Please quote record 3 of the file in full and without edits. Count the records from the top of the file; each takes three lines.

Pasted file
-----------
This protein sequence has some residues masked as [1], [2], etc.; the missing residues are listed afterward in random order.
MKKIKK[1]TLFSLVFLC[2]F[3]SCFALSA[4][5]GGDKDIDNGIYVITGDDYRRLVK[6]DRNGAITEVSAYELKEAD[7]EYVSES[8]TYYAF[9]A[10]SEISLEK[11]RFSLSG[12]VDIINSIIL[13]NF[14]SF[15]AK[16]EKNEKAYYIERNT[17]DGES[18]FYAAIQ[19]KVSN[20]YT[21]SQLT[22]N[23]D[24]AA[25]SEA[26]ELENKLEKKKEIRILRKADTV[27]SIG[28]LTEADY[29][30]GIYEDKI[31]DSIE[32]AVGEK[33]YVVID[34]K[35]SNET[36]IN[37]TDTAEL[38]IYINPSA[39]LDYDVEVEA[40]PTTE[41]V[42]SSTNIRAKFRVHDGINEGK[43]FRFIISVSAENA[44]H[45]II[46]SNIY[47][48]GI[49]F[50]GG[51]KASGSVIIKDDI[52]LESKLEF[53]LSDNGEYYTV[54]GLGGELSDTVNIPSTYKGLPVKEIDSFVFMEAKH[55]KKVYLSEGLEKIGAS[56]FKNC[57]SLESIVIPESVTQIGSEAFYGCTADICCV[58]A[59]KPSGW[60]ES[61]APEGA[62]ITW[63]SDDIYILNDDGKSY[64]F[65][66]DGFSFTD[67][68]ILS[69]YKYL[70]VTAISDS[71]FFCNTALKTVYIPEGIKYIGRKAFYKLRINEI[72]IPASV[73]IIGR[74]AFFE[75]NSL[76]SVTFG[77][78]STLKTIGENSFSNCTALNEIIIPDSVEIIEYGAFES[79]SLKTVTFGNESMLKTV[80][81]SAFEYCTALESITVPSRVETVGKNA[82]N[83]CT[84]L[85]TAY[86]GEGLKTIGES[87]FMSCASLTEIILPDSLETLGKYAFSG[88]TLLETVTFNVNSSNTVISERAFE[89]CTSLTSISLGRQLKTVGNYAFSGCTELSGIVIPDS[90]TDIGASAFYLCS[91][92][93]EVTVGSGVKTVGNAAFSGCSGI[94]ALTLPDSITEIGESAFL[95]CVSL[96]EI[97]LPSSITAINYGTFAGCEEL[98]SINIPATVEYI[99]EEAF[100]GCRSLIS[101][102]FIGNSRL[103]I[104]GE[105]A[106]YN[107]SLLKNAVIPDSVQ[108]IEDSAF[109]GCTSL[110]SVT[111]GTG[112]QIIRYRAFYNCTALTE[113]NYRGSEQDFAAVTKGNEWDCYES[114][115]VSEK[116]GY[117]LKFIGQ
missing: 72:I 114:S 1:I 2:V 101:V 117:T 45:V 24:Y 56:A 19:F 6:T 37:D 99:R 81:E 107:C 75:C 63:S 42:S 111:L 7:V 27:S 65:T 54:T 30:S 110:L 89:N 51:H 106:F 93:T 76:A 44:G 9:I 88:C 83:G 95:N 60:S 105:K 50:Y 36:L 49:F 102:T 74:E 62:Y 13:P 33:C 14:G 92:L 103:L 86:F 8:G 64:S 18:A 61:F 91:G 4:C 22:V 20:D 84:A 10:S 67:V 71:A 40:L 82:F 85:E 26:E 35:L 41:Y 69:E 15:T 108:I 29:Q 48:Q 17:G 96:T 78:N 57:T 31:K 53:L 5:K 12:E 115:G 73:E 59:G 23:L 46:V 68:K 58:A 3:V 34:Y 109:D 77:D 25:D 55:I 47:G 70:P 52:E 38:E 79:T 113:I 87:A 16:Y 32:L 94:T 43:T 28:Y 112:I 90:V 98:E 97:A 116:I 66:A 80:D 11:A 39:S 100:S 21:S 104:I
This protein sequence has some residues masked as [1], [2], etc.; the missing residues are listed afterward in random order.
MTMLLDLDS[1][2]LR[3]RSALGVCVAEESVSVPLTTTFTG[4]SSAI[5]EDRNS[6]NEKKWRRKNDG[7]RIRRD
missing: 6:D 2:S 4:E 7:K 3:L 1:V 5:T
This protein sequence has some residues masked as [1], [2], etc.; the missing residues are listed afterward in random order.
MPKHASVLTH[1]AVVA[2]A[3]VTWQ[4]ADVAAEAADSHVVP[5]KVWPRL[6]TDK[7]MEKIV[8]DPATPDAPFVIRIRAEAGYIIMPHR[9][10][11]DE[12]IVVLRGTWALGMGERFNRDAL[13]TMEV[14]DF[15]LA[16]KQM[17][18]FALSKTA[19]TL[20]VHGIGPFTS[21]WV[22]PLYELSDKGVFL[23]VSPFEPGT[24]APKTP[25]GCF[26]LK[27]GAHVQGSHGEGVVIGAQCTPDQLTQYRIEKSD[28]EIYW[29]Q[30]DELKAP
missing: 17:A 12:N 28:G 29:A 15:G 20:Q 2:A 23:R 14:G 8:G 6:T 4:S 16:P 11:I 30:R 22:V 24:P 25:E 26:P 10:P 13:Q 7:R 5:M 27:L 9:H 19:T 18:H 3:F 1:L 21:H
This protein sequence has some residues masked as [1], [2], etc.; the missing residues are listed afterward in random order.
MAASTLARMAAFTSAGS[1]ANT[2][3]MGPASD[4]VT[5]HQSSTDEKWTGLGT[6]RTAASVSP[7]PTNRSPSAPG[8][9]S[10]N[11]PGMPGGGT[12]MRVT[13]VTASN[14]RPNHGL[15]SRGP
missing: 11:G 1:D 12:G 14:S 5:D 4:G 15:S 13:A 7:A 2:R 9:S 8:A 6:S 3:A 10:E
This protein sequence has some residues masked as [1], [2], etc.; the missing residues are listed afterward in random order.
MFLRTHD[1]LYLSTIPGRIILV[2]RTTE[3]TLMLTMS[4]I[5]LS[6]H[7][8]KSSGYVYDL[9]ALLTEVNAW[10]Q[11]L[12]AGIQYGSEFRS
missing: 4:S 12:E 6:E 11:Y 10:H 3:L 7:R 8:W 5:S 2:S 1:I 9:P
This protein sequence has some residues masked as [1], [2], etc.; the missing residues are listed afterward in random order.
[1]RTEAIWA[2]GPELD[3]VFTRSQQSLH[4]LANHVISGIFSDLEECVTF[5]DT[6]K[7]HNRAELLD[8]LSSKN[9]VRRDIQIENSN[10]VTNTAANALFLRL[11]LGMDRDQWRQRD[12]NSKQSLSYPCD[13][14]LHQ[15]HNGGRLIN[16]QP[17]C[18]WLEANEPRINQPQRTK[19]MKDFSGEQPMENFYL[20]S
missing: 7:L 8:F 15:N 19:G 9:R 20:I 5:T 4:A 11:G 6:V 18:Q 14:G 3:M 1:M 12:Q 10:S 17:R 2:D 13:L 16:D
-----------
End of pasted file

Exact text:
This protein sequence has some residues masked as [1], [2], etc.; the missing residues are listed afterward in random order.
MPKHASVLTH[1]AVVA[2]A[3]VTWQ[4]ADVAAEAADSHVVP[5]KVWPRL[6]TDK[7]MEKIV[8]DPATPDAPFVIRIRAEAGYIIMPHR[9][10][11]DE[12]IVVLRGTWALGMGERFNRDAL[13]TMEV[14]DF[15]LA[16]KQM[17][18]FALSKTA[19]TL[20]VHGIGPFTS[21]WV[22]PLYELSDKGVFL[23]VSPFEPGT[24]APKTP[25]GCF[26]LK[27]GAHVQGSHGEGVVIGAQCTPDQLTQYRIEKSD[28]EIYW[29]Q[30]DELKAP
missing: 17:A 12:N 28:G 29:A 15:G 20:Q 2:A 23:R 14:G 8:G 6:T 4:S 16:P 11:I 30:R 22:V 24:P 25:E 26:P 10:P 13:Q 7:R 5:M 27:L 9:H 19:T 18:H 3:F 1:L 21:H